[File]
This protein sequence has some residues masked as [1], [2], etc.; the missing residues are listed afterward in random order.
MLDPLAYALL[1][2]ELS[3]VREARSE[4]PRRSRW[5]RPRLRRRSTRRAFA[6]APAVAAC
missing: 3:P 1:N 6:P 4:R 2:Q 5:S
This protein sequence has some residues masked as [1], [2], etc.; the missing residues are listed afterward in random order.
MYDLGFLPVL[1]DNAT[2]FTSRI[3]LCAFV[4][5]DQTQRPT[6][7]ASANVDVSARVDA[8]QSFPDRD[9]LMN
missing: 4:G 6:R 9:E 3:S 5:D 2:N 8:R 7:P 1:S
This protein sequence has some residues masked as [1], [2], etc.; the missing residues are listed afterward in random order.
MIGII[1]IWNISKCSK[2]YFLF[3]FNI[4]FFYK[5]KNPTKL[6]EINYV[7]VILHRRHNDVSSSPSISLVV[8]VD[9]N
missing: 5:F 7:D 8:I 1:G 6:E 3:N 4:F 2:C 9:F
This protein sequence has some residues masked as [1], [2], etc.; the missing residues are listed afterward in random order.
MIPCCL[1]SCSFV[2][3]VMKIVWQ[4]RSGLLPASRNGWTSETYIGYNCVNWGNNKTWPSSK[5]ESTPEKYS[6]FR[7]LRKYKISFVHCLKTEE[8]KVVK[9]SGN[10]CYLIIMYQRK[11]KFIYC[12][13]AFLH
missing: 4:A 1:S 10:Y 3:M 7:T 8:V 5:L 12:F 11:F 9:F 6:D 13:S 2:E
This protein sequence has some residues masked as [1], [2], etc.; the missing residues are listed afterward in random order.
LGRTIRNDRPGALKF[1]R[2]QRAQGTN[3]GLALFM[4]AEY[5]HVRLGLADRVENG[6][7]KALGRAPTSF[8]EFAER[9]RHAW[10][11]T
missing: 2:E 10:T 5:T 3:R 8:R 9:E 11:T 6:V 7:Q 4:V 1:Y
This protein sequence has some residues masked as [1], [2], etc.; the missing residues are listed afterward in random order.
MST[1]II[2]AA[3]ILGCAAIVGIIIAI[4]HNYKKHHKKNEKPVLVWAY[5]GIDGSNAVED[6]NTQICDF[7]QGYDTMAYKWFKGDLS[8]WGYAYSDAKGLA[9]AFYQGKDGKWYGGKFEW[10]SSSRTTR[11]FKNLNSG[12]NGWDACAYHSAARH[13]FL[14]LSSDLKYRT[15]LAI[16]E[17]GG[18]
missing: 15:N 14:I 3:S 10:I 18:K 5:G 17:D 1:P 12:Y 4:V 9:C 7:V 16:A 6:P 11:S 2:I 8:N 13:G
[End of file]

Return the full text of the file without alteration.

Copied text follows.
This protein sequence has some residues masked as [1], [2], etc.; the missing residues are listed afterward in random order.
MLDPLAYALL[1][2]ELS[3]VREARSE[4]PRRSRW[5]RPRLRRRSTRRAFA[6]APAVAAC
missing: 3:P 1:N 6:P 4:R 2:Q 5:S
This protein sequence has some residues masked as [1], [2], etc.; the missing residues are listed afterward in random order.
MYDLGFLPVL[1]DNAT[2]FTSRI[3]LCAFV[4][5]DQTQRPT[6][7]ASANVDVSARVDA[8]QSFPDRD[9]LMN
missing: 4:G 6:R 9:E 3:S 5:D 2:N 8:R 7:P 1:S
This protein sequence has some residues masked as [1], [2], etc.; the missing residues are listed afterward in random order.
MIGII[1]IWNISKCSK[2]YFLF[3]FNI[4]FFYK[5]KNPTKL[6]EINYV[7]VILHRRHNDVSSSPSISLVV[8]VD[9]N
missing: 5:F 7:D 8:I 1:G 6:E 3:N 4:F 2:C 9:F
This protein sequence has some residues masked as [1], [2], etc.; the missing residues are listed afterward in random order.
MIPCCL[1]SCSFV[2][3]VMKIVWQ[4]RSGLLPASRNGWTSETYIGYNCVNWGNNKTWPSSK[5]ESTPEKYS[6]FR[7]LRKYKISFVHCLKTEE[8]KVVK[9]SGN[10]CYLIIMYQRK[11]KFIYC[12][13]AFLH
missing: 4:A 1:S 10:Y 3:M 7:T 8:V 5:L 12:F 11:F 9:F 6:D 13:S 2:E
This protein sequence has some residues masked as [1], [2], etc.; the missing residues are listed afterward in random order.
LGRTIRNDRPGALKF[1]R[2]QRAQGTN[3]GLALFM[4]AEY[5]HVRLGLADRVENG[6][7]KALGRAPTSF[8]EFAER[9]RHAW[10][11]T
missing: 2:E 10:T 5:T 3:R 8:R 9:E 11:T 6:V 7:Q 4:V 1:Y
This protein sequence has some residues masked as [1], [2], etc.; the missing residues are listed afterward in random order.
MST[1]II[2]AA[3]ILGCAAIVGIIIAI[4]HNYKKHHKKNEKPVLVWAY[5]GIDGSNAVED[6]NTQICDF[7]QGYDTMAYKWFKGDLS[8]WGYAYSDAKGLA[9]AFYQGKDGKWYGGKFEW[10]SSSRTTR[11]FKNLNSG[12]NGWDACAYHSAARH[13]FL[14]LSSDLKYRT[15]LAI[16]E[17]GG[18]
missing: 15:N 14:I 3:S 10:I 18:K 5:G 17:D 1:P 12:Y 4:V 9:C 7:V 16:A 6:P 11:S 2:I 8:N 13:G